54. - Anon - Friday, Mar 22, 13 @ 4:55 pm:

    I think there’s currently about 1600 sworn personnel with ISP.

  55. - Anon - Friday, Mar 22, 13 @ 4:58 pm:

    There were right around 2000 when I started 19 years ago. We lose 100 a year to retirement. Hiring hasn’t kept up, although there are around 240 new troops to be hired this year.

  56. - Arthur Andersen - Friday, Mar 22, 13 @ 5:00 pm:

    RNUG and Anon-I’m late to the party, but is that 2,400 actives or retirees? If it’s the latter, it sounds light, because of all the additions to the alt formula over the past 10-15 years.

  57. - RNUG - Friday, Mar 22, 13 @ 5:03 pm:

    funny guy @ 4:41pm,

    yeah, judges have a generous pension and rules. But they also contribute 11% for it.

  58. - RNUG - Friday, Mar 22, 13 @ 5:04 pm:


  59. - RNUG - Friday, Mar 22, 13 @ 5:05 pm:


    we’re talking active

  60. - Anon - Friday, Mar 22, 13 @ 5:14 pm:

    I know IDOT highway maintainers and some DOC guards are included.

  61. - Anon - Friday, Mar 22, 13 @ 5:16 pm:

    Also RNUG, I’m not sure what the others contribute, but troopers are sending 12.5% to SERS.

  62. - Arthur Andersen - Friday, Mar 22, 13 @ 5:23 pm:

    RNUG, then 2,400 is light for the total number of actives in the alt formula. Do the non-police (DoC, IDOT) alt formula people pay SS or am I distracted with the Illini game?

  63. - Seriously - Friday, Mar 22, 13 @ 6:20 pm:

    The comment by Cross about leaving the judges out has to be about the most ridiculous comment ever made by anyone claiming to be a “leader”. Are there two Constitutions, one for judges and one for others? Actually, very insulting to the judges. These people took an oath to the Constitution and simply brush it aside? We wonder what is wrong in State Government? Those sworn to uphold the Constitution simply ignore it and then claim Judges have some special dispensation or different set of Constitutional interpretation? Kwame and Cullerton have too much respect for the rule of law and the Constitution to let this version stand.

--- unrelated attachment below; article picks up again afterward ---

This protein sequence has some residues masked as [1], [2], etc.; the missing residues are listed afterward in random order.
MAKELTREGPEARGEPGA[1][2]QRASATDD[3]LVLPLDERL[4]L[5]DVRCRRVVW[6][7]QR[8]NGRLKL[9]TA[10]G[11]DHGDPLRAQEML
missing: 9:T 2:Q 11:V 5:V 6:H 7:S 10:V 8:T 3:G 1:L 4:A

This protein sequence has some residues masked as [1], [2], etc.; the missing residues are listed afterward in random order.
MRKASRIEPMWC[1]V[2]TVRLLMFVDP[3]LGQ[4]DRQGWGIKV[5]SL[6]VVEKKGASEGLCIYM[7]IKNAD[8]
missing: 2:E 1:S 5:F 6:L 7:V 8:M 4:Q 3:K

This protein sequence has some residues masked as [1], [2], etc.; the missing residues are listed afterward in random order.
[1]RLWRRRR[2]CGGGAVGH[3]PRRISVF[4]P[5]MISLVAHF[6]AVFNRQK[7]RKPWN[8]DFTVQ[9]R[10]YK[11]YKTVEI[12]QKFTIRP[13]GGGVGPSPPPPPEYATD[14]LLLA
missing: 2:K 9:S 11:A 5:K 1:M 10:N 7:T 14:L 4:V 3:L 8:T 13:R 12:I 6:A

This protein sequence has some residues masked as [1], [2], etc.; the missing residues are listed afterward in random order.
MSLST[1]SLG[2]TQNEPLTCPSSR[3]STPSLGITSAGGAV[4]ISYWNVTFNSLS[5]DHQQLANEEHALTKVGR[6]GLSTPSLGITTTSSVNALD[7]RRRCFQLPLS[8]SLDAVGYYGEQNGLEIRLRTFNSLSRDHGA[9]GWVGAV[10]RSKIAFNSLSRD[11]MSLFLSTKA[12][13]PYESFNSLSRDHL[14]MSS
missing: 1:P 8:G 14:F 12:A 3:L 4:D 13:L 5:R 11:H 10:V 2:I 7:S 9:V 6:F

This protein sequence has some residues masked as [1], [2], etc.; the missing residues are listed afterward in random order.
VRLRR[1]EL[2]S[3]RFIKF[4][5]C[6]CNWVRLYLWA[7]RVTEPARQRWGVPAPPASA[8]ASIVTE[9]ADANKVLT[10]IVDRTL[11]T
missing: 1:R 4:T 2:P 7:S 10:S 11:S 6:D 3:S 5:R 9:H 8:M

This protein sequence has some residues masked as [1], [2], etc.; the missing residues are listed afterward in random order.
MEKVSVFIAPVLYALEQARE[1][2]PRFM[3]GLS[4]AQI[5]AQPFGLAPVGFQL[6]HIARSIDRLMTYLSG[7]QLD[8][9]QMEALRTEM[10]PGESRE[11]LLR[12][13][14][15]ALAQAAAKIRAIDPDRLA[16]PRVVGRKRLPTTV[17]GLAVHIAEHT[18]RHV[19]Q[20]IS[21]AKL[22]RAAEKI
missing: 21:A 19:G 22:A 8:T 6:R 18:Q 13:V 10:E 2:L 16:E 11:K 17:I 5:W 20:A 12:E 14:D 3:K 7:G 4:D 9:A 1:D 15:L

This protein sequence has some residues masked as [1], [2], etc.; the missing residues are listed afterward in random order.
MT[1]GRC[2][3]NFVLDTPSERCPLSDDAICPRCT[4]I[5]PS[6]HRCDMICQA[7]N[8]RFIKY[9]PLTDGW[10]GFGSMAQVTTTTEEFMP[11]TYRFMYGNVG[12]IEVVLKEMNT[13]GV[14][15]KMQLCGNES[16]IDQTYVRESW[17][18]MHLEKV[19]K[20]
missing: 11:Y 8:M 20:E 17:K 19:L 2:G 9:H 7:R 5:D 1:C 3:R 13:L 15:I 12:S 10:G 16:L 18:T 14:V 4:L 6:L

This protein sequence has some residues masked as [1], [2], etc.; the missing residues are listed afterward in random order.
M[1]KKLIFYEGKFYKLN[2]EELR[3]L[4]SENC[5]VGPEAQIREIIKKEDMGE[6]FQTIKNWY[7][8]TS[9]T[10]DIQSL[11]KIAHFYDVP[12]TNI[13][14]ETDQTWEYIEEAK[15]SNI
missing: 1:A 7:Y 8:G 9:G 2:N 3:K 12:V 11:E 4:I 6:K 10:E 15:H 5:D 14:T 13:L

64. - Leave a Light on George - Friday, Mar 22, 13 @ 6:20 pm:

    If you are in the alternative formula you don’t pay SS. Also, consider that a trooper I think is forced to retire at 60yrs of age. He/She does so admittedly with a good pension but now no COLA until 65! I suppose you could do away with the mandatory age 60 retirement but do we really want 67yr old troopers out there? It’s a young man’s game.

  65. - RNUG - Friday, Mar 22, 13 @ 9:13 pm:


    I’m more confused now than I was before on the SERS Alternate Formula re SS.

    Just went back and looked at the SERS Tier 1 Handbook Alternative Formula. On page 9 it clearly shows two formulas, coordinated and non-coordinated, with different contribution levels. On page 20, again, it shows two formulas. Page 21 lists the positions eligible for the Alternate Formula, but it doesn’t define which are coordinated and which are non-coordinated.

    The Alternate Formula Brochure has the identical somewhat ambiguous information.

  66. - facts are stubborn things - Monday, Mar 25, 13 @ 2:31 pm:

    Leave a Light on George @ 6:20 pm:

    I was in the Alternateve formula with IDOT and I paid into SS. Paid 8.5% into Pension.

Sorry, comments for this post are now closed.